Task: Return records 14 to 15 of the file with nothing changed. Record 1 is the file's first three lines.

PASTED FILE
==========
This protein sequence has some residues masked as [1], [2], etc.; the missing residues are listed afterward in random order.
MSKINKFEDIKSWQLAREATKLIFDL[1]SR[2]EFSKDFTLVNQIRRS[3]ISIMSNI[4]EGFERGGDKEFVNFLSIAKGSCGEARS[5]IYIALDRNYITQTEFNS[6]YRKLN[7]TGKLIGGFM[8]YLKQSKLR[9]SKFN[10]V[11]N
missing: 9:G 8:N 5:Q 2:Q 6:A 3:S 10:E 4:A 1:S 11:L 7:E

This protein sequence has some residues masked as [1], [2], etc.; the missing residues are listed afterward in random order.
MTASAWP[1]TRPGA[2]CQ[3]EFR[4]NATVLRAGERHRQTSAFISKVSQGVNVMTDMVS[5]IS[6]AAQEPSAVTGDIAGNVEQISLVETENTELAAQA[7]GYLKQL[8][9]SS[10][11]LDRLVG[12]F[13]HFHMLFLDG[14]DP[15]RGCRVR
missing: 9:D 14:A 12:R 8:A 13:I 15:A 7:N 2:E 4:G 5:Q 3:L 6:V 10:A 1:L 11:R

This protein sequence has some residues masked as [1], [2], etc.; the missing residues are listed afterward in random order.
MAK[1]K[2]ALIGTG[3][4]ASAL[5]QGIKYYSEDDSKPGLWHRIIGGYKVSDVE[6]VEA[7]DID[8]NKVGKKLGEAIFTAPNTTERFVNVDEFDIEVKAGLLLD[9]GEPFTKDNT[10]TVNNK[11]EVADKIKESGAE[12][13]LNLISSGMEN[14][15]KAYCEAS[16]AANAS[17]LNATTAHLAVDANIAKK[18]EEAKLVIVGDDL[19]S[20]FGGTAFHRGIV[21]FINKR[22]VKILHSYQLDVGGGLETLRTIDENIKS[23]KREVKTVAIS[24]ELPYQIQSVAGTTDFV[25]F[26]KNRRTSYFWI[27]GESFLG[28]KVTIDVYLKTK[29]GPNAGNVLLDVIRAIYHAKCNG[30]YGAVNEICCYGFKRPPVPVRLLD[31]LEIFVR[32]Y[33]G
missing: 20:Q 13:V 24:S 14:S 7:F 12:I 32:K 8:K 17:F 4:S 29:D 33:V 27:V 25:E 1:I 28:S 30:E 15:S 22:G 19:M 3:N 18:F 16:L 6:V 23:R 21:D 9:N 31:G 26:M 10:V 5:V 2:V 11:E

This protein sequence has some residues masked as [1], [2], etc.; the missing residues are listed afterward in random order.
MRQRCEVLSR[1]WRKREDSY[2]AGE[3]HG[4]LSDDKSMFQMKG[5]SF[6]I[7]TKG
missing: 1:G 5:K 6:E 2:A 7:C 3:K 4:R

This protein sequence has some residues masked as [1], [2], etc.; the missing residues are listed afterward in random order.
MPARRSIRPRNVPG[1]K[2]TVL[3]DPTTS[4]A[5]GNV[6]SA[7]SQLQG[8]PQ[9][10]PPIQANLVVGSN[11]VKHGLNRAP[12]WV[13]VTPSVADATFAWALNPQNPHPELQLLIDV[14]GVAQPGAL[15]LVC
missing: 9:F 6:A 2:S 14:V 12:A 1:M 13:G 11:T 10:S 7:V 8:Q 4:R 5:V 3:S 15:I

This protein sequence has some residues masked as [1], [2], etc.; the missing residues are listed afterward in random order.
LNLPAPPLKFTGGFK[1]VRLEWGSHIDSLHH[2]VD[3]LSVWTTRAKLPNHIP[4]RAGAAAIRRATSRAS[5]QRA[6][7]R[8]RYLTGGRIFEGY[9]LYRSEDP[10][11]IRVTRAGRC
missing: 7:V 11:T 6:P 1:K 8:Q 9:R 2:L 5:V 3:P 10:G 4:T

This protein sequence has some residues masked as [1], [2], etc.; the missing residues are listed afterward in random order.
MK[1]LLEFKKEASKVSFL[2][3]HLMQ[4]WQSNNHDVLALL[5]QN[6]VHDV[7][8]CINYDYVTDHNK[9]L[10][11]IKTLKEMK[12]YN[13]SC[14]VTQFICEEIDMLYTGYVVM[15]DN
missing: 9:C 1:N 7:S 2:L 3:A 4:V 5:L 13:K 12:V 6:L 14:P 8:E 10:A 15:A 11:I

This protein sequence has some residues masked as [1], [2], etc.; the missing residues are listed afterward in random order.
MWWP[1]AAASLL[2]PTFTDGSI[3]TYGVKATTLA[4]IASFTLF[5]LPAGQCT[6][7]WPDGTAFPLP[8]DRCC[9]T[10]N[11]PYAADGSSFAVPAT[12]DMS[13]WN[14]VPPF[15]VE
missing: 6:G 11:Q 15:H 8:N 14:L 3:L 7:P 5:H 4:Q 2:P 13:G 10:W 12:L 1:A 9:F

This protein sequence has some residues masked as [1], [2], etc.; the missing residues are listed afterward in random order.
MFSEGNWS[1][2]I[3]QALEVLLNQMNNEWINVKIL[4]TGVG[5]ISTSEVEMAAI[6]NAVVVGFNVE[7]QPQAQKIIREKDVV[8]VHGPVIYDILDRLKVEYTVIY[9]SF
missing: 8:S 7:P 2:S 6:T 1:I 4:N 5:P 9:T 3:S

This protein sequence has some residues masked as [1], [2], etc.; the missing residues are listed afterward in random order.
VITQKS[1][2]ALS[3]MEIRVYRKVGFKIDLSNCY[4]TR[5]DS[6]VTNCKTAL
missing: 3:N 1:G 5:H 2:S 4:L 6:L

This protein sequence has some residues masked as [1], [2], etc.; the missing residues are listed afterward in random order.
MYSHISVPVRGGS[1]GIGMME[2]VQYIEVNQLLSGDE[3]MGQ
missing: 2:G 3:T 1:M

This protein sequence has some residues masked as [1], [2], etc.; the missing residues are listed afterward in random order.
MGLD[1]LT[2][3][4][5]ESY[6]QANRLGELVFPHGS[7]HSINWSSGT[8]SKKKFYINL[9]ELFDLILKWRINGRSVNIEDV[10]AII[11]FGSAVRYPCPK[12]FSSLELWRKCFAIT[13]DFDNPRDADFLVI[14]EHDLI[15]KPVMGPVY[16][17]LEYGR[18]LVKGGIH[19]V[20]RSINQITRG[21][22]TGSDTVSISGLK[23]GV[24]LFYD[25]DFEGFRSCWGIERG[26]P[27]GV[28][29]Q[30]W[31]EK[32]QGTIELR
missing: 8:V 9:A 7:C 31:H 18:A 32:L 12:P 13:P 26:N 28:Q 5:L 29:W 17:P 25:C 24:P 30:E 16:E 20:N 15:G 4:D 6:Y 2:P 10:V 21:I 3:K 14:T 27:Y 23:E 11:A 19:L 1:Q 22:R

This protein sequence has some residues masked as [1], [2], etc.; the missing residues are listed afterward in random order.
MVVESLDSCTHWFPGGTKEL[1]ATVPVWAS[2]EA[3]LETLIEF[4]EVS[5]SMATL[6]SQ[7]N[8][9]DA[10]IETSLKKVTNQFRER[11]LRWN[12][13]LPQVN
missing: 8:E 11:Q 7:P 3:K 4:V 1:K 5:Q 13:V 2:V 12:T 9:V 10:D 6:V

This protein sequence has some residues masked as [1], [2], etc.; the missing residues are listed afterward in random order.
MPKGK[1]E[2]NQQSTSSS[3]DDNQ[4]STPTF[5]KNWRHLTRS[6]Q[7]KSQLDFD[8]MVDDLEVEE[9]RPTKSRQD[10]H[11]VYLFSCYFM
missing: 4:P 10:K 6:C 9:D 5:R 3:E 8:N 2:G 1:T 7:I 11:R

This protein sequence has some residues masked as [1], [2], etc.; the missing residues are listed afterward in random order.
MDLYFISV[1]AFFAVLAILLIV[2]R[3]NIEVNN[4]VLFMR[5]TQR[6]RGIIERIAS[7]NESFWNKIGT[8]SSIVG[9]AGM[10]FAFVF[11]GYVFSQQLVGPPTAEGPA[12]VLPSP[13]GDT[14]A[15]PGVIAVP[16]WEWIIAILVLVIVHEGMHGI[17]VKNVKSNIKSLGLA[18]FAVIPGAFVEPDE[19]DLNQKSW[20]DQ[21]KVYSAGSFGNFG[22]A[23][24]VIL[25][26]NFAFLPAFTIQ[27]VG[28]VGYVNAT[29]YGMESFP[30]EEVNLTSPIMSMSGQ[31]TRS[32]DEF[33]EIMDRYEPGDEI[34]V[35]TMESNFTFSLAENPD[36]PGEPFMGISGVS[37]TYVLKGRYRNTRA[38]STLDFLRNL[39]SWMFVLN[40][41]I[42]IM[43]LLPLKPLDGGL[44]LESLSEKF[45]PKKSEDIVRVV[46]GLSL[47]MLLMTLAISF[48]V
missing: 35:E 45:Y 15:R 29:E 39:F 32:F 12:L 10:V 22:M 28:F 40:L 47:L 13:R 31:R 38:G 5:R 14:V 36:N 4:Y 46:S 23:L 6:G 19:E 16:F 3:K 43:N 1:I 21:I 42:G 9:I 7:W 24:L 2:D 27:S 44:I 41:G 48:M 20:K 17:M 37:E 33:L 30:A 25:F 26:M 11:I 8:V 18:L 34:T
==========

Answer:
This protein sequence has some residues masked as [1], [2], etc.; the missing residues are listed afterward in random order.
MPKGK[1]E[2]NQQSTSSS[3]DDNQ[4]STPTF[5]KNWRHLTRS[6]Q[7]KSQLDFD[8]MVDDLEVEE[9]RPTKSRQD[10]H[11]VYLFSCYFM
missing: 4:P 10:K 6:C 9:D 5:R 3:E 8:N 2:G 1:T 7:I 11:R

This protein sequence has some residues masked as [1], [2], etc.; the missing residues are listed afterward in random order.
MDLYFISV[1]AFFAVLAILLIV[2]R[3]NIEVNN[4]VLFMR[5]TQR[6]RGIIERIAS[7]NESFWNKIGT[8]SSIVG[9]AGM[10]FAFVF[11]GYVFSQQLVGPPTAEGPA[12]VLPSP[13]GDT[14]A[15]PGVIAVP[16]WEWIIAILVLVIVHEGMHGI[17]VKNVKSNIKSLGLA[18]FAVIPGAFVEPDE[19]DLNQKSW[20]DQ[21]KVYSAGSFGNFG[22]A[23][24]VIL[25][26]NFAFLPAFTIQ[27]VG[28]VGYVNAT[29]YGMESFP[30]EEVNLTSPIMSMSGQ[31]TRS[32]DEF[33]EIMDRYEPGDEI[34]V[35]TMESNFTFSLAENPD[36]PGEPFMGISGVS[37]TYVLKGRYRNTRA[38]STLDFLRNL[39]SWMFVLN[40][41]I[42]IM[43]LLPLKPLDGGL[44]LESLSEKF[45]PKKSEDIVRVV[46]GLSL[47]MLLMTLAISF[48]V
missing: 35:E 45:Y 15:R 29:E 39:F 32:F 12:L 10:V 22:M 28:F 40:L 47:L 13:R 31:R 38:G 5:R 14:V 36:N 4:Y 46:S 23:L 6:G 19:E 16:F 3:K 43:N 1:I 21:I 42:G 9:I 7:W 24:L 2:D 27:S 44:I 41:G 48:M 20:K 17:M 37:E 33:L 30:A 25:F 26:M 11:I 8:V 18:L 34:T